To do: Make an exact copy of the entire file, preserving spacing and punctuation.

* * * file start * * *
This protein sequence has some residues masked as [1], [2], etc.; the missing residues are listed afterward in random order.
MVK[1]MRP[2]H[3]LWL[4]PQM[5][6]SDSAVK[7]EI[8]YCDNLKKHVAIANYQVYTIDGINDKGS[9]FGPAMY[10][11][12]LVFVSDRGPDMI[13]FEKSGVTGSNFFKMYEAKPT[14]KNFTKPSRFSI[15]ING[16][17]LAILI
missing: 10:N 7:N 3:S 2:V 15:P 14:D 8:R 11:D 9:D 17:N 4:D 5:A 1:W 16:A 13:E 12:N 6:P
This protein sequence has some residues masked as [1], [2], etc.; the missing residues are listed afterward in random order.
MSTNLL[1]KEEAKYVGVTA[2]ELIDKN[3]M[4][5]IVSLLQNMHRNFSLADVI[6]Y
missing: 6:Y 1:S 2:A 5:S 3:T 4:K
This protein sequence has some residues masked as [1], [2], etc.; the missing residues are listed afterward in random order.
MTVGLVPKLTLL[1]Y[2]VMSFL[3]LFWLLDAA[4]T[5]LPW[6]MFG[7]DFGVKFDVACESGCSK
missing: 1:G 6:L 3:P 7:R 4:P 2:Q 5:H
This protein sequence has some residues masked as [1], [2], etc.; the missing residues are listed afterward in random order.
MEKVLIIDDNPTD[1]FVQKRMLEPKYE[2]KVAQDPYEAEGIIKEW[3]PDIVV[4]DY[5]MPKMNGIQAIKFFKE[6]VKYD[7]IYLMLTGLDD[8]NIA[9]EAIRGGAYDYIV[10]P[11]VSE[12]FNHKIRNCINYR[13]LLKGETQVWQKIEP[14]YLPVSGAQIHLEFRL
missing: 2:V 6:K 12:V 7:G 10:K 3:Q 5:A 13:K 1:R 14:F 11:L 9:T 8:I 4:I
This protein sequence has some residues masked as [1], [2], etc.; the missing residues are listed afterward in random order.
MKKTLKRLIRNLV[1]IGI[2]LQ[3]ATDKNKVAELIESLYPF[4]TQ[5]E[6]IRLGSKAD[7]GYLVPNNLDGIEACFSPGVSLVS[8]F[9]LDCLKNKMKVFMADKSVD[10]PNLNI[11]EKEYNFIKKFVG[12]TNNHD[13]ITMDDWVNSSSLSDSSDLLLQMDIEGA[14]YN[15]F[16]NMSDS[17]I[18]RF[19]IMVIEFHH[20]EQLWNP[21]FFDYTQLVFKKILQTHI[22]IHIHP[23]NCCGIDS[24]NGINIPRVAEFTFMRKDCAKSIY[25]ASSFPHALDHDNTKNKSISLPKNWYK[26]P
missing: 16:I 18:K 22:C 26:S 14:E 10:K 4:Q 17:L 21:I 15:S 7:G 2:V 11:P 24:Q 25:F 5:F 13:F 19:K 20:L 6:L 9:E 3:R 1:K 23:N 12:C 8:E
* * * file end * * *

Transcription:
This protein sequence has some residues masked as [1], [2], etc.; the missing residues are listed afterward in random order.
MVK[1]MRP[2]H[3]LWL[4]PQM[5][6]SDSAVK[7]EI[8]YCDNLKKHVAIANYQVYTIDGINDKGS[9]FGPAMY[10][11][12]LVFVSDRGPDMI[13]FEKSGVTGSNFFKMYEAKPT[14]KNFTKPSRFSI[15]ING[16][17]LAILI
missing: 10:N 7:N 3:S 2:V 15:P 14:D 8:R 11:D 9:D 17:N 4:D 5:A 1:W 16:A 13:E 12:N 6:P
This protein sequence has some residues masked as [1], [2], etc.; the missing residues are listed afterward in random order.
MSTNLL[1]KEEAKYVGVTA[2]ELIDKN[3]M[4][5]IVSLLQNMHRNFSLADVI[6]Y
missing: 6:Y 1:S 2:A 5:S 3:T 4:K
This protein sequence has some residues masked as [1], [2], etc.; the missing residues are listed afterward in random order.
MTVGLVPKLTLL[1]Y[2]VMSFL[3]LFWLLDAA[4]T[5]LPW[6]MFG[7]DFGVKFDVACESGCSK
missing: 1:G 6:L 3:P 7:R 4:P 2:Q 5:H
This protein sequence has some residues masked as [1], [2], etc.; the missing residues are listed afterward in random order.
MEKVLIIDDNPTD[1]FVQKRMLEPKYE[2]KVAQDPYEAEGIIKEW[3]PDIVV[4]DY[5]MPKMNGIQAIKFFKE[6]VKYD[7]IYLMLTGLDD[8]NIA[9]EAIRGGAYDYIV[10]P[11]VSE[12]FNHKIRNCINYR[13]LLKGETQVWQKIEP[14]YLPVSGAQIHLEFRL
missing: 2:V 6:K 12:V 7:G 10:K 3:Q 5:A 13:K 1:R 14:F 11:L 9:T 8:I 4:I
This protein sequence has some residues masked as [1], [2], etc.; the missing residues are listed afterward in random order.
MKKTLKRLIRNLV[1]IGI[2]LQ[3]ATDKNKVAELIESLYPF[4]TQ[5]E[6]IRLGSKAD[7]GYLVPNNLDGIEACFSPGVSLVS[8]F[9]LDCLKNKMKVFMADKSVD[10]PNLNI[11]EKEYNFIKKFVG[12]TNNHD[13]ITMDDWVNSSSLSDSSDLLLQMDIEGA[14]YN[15]F[16]NMSDS[17]I[18]RF[19]IMVIEFHH[20]EQLWNP[21]FFDYTQLVFKKILQTHI[22]IHIHP[23]NCCGIDS[24]NGINIPRVAEFTFMRKDCAKSIY[25]ASSFPHALDHDNTKNKSISLPKNWYK[26]P
missing: 16:I 18:K 22:C 26:S 14:E 10:K 4:Q 17:L 21:I 15:S 7:G 2:V 11:P 24:Q 25:F 5:F 13:F 19:K 20:L 6:L 9:E 3:R 1:K 23:N 12:C 8:E